Tag Archives: Rita Hayworth

The Lady from Shanghai

ladyfromshanghai

 

Despite all mirrors, sharp angles and Expressionistic undertones, I found Orson Welles’ “The Lady from Shanghai” to be lurching and vague.   Most of the reviews I’ve read on it are  heavy on context: Welles and Rita Hayworth were in the midst of a divorce be because of his philandering, Welles was considered “finished” in Hollywood after the movie failed at the box office.  But for once I’ll take a movie on it’s face: I did not care about the characters, I thought the plot overcomplicated, and I did not find Welles at all convincing as a romantic lead or a tough guy,

Supporting actors Glen Anders and Everett Sloane are terrific; Rita Hayworth is luminous though simple (she lip-synchs wonderfully).   Since it’s a murder mystery from the same era, I kept thinking about how the film would have been different if Alfred Hitchcock directed it.   More shock, more icy energy, less of the romantic triangle.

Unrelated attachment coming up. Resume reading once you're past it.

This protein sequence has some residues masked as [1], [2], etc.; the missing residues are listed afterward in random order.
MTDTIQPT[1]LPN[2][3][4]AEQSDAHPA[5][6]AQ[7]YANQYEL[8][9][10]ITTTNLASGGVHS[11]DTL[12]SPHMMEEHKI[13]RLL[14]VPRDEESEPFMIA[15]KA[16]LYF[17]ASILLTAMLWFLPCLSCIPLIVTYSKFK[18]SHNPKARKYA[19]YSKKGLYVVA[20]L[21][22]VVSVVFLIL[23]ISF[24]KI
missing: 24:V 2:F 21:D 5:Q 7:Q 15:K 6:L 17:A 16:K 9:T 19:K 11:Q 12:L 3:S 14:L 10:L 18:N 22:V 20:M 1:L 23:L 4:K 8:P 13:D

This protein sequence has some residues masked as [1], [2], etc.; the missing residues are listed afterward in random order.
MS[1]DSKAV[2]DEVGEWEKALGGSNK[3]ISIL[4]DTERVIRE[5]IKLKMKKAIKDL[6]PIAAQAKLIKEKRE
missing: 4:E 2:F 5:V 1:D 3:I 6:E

Welles’ vaunted visual effects such as sea creatures magnified in aquarium tanks, and the famous “hall of mirrors” finale, didn’t do much for me, especially when paired with the relatively conventional and boring courtroom scenes.   Welles’ Irish brogue was unconvincing, even distracting, and I found his delivery to be “stagey”, even when delivering the most off-hand of lines.

It’s not a complete clunker, the cinematography during the yachting scenes is fluid in a way you don’t expect from a film made in 1948, and supporting performances are good – Glen Anders, as the half-crazy business partner adds some energy.  When the closing credits rolled though, I felt I had shanghai’d MYSELF by committing the time to see this movie.